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China’s growth bouncing back after Covid but boycott likely to cripple dragon

It is ironical indeed that after having been responsible for unleashing the deadly coronavirus which has left a worldwide trail of death and destruction, China is now expected to overtake the US to become the world's largest economy by 2028, a good five years earlier than previously anticipated, according to a UK report.

The forecast by the London -based Centre for Economics and Business Research (CEBR) states that China's "skilful" management of Covid-19 would boost its relative growth compared to the US and Europe in coming years.

However, the study appears to have overlooked the fact that China has in the post-Covid months got isolated from the rest of the world and this is bound to hit its economic growth rate going ahead.

China’s rapid growth in the past has been fuelled by investments and technology from the US and Europe and the lucrative markets that they provided for Chinese products. However, with both the US and Europe as well as big emerging markets like India decoupling themselves from China the growth rate is bound to come down in the future.

Outgoing US President Donald Trump has kicked off a campaign to decouple the US economy from China which will cripple the dragon. He has also urged the European countries to do likewise which would further drag down the monster economy that China has built. Several big corporates such as Apple have already started moving their supply chains outside China.

Similarly, India which was a huge fast-growing market for China, and provided an alternative to the west, has started closing its doors after the aggressive Chinese military build-up on the Ladakh border. India as part the Quad alliance with the US, Japan and Australia which is also looking at setting up supply chains as an alternative to China.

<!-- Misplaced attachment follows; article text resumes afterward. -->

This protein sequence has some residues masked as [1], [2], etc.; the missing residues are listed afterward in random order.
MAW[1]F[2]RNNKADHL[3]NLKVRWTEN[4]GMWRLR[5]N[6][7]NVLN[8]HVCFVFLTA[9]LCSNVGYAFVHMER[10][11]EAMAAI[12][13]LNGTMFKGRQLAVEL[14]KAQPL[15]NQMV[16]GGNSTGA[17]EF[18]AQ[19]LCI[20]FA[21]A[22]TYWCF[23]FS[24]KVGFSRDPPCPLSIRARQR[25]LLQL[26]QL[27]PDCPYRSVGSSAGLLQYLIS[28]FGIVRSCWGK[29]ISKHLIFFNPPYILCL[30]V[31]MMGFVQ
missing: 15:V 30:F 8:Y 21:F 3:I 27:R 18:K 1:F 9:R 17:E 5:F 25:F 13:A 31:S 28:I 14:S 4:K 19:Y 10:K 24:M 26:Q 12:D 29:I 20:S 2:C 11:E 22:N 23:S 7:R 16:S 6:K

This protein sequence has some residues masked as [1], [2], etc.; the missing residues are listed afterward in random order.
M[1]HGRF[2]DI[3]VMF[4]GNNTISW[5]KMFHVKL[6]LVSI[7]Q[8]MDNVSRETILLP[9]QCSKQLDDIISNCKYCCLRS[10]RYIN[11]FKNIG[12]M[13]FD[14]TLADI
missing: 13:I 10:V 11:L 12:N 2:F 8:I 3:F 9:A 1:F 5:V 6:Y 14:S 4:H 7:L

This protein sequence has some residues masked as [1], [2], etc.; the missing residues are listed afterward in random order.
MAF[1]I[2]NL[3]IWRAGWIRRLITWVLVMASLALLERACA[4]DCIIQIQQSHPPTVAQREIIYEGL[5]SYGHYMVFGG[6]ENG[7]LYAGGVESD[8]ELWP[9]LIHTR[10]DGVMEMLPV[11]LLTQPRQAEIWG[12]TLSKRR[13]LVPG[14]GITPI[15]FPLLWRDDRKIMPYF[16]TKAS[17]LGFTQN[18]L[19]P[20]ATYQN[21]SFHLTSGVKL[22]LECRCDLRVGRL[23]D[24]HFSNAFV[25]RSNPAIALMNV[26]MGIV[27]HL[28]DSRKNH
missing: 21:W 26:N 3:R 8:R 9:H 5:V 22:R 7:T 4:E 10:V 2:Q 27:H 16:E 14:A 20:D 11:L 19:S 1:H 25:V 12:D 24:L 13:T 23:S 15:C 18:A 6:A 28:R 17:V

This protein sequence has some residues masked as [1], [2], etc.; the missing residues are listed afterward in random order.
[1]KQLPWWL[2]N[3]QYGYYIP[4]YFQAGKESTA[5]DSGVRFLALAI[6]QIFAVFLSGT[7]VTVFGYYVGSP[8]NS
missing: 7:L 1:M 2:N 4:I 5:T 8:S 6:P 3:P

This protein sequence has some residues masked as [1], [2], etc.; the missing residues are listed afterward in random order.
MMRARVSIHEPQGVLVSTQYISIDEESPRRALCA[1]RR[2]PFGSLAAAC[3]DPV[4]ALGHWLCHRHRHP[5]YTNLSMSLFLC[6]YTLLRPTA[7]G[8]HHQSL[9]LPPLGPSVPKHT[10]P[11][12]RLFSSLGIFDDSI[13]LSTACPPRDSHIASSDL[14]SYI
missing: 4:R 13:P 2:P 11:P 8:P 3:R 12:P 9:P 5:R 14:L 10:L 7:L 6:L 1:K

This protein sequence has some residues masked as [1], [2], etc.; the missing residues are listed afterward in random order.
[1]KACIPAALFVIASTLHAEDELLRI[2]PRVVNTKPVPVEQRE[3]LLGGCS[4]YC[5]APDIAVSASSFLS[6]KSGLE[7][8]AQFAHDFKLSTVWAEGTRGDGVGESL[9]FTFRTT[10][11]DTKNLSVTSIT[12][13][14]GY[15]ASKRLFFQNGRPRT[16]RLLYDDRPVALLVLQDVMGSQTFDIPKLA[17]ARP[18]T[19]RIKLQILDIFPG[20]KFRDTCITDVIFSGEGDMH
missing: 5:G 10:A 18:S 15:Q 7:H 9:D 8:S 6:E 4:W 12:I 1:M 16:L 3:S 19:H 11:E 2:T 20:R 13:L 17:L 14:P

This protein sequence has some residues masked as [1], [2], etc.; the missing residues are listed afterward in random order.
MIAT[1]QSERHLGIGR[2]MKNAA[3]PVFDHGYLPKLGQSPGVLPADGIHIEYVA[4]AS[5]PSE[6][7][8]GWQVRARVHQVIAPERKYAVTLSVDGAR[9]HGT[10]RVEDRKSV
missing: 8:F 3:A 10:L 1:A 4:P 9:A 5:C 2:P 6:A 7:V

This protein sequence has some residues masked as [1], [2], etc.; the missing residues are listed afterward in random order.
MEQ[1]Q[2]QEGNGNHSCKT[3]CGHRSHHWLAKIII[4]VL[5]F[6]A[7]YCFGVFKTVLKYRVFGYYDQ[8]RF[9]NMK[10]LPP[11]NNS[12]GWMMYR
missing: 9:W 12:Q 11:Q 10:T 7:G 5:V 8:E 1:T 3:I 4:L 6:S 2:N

The dragon stands alienated in the world order due to its concealing facts on the deadly pandemic and the military muscle flexing that it has been indulging in as part of its ambition to attain superpower status.

However, much will depend on to what extent Joe Biden, who takes over as US President next month, is willing to follow the policies of his predecessor. The UK think tank’s report in a sense is a wake-up call to the West as it reflects “the writing on the wall” based on China having gained an edge due to the pandemic.

There is, in fact, some concern over whether Joe Biden will be willing to go to the same extent as his arch political rival Donald Trump.

Japan which is an economic powerhouse and also closely affected by China’s coercive foreign policy has already voiced its concern over the dragon having Taiwan as its next target.

Japan’s deputy defence minister Yasuhide Nakayama in an interview last week to Reuters news agency said: “So far, I haven’t yet seen a clear policy or an announcement on Taiwan from Joe Biden. I would like to hear it quickly, then we can also prepare our response on Taiwan in accordance.”

During his election campaign, Biden did come out in favour of strengthening ties with Taiwan and other democratic countries. It now remains to be seen how far he is willing to go on the issue..